The date of Anschluss had a dark significance

It was a Shabbat — and the very same Parshat Zachor was read as 40 years before, writes Michael White


August 1938: Young German officers watching a group of elderly Jewish men scrubbing the streets of Vienna. (Photo by Keystone/Getty Images)

March 12, 2021 14:31

The annexation of Austria by Nazi Germany, the Anschluss, happened 83 years ago today. It was a day that brought fear and terror overnight into the lives of Austria’s Jews, 95% of whom lived in Vienna. From that day on, only the brave or foolhardy would dare venture out in the street, and that was the order of the day for near-on three years until every Jew had either managed to escape to England, Palestine or the Americas, or to have been “resettled” in the East, with all the sinister implications that that brought for them.

My mother’s family lived in the heart of Jewish Vienna, Leopoldstadt. On that infamous day, at age 21, she and her younger sister, my aunt Margit, were amongst many Jews who were dragged from their apartments by Austrian Nazis, then frogmarched to nearby main streets and forced to their knees to scrub the pavements. The press photographers were there, ready to capture the moment of this humiliation and, by chance, my mother features in one of them. In the picture (left) she is seen to the right of centre looking to her left. Thankfully that was the first and last time she or her sister suffered that humiliation, but she did not escape Vienna until over a year later in May 1939, when she arrived in London bearing a so-called domestic visa.

What follows has a sort of ‘rabbinic twist’ to it.

In the year 1898 Kaiser Wilhelm II of Germany visited the Holy Land. Everybody who was anybody at that time, the great Rav Kook, Priests, Imams, the Ottoman political leaders, the charismatic Theodore Herzl no less, plus, of course, the inevitable Jewish and Arab establishment bigwigs, all paid their respects to the visiting dignitary as he was paraded through the streets of Jerusalem.

There was, however, one notable absentee — Rabbi Yosef Chaim Sonnenfeld, the founder of the Edah HaChareidis ultra-Orthodox community in Jerusalem. The high esteem in which he was held was such that it was almost unheard of to question his actions or rulings but on this exceptional occasion, he was challenged on the matter, especially as it contravened the strict Jewish principle of showing due respect to Kings and Queens of all nations.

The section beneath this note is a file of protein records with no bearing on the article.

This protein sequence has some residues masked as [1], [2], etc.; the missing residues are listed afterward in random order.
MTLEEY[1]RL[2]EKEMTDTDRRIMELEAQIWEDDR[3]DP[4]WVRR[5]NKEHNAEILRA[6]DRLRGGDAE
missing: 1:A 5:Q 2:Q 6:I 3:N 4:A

His unequivocal response was this: he said he learnt from his Rabbinic teachers, who in turn had heard directly from the hugely influential Torah scholar, the Vilna Gaon, that Germany was representative (call it a mind-set) of Amalek, the ancient biblical tribe whose fundamental raison d’etre was, famously, to completely annihilate the entire Hebrew nation.

Of course Amalek, the tribe, vanished a long time ago. They, along with other peoples of the time, disappeared when Sancherev, the Assyrian king, mixed the nations he conquered (c.700BC), so the actual national pedigree of any of those peoples are completely unknown. However, and more’s the pity, the legacy and mind-set of Amalek, has come to visit itself upon our people over the centuries far too often for comfort.

It’s of some interest to note that the Vilna Gaon, who lived during the best part of the 18th century, made his Germany/Amalek connection some 200 years before the Holocaust. Bearing this in mind and, given the reason for Rabbi Sonnenberg’s absence at the feting of the Kaiser on his visit to Jerusalem in 1898, let’s fast-forward exactly 40 years to the subject of the Anschluss in Austria, on 12 March 1938.

About five or six years ago, by pure accident, I made what was, for me, an astounding discovery. For whatever reason, I consulted the Jewish 100 year calendar regarding the day of the week on which the 12 March 1938 fell, and what emerged, quite literally, took my breath away. 12 March 1938, the day the Germans marched in to Austria, was a Shabbat and again, bearing in mind the words of Rabbi Sonnenfeld exactly 40 years earlier quoting the Vilna Gaon’s take on Germany, this particular Shabbat in 1938 was none other than Parshat Zachor, the designated Shabbat-reading in Shul, from Devarim 25: “Remember what Amalek did to you on your way out of Egypt”, followed by the seemingly contradictory statement, “you shall blot out the remembrance of Amalek from under heaven; you shall not forget”.

On that fateful day in Austria, the day that the “reincarnated Amalek” came to town, whether or not that happening was by pure coincidence, for the Jews in Vienna at the time, and their descendants for evermore Parshat Zachor, in that Jewish year 5698, more than any other, is one that must never be forgotten.

March 12, 2021 14:31

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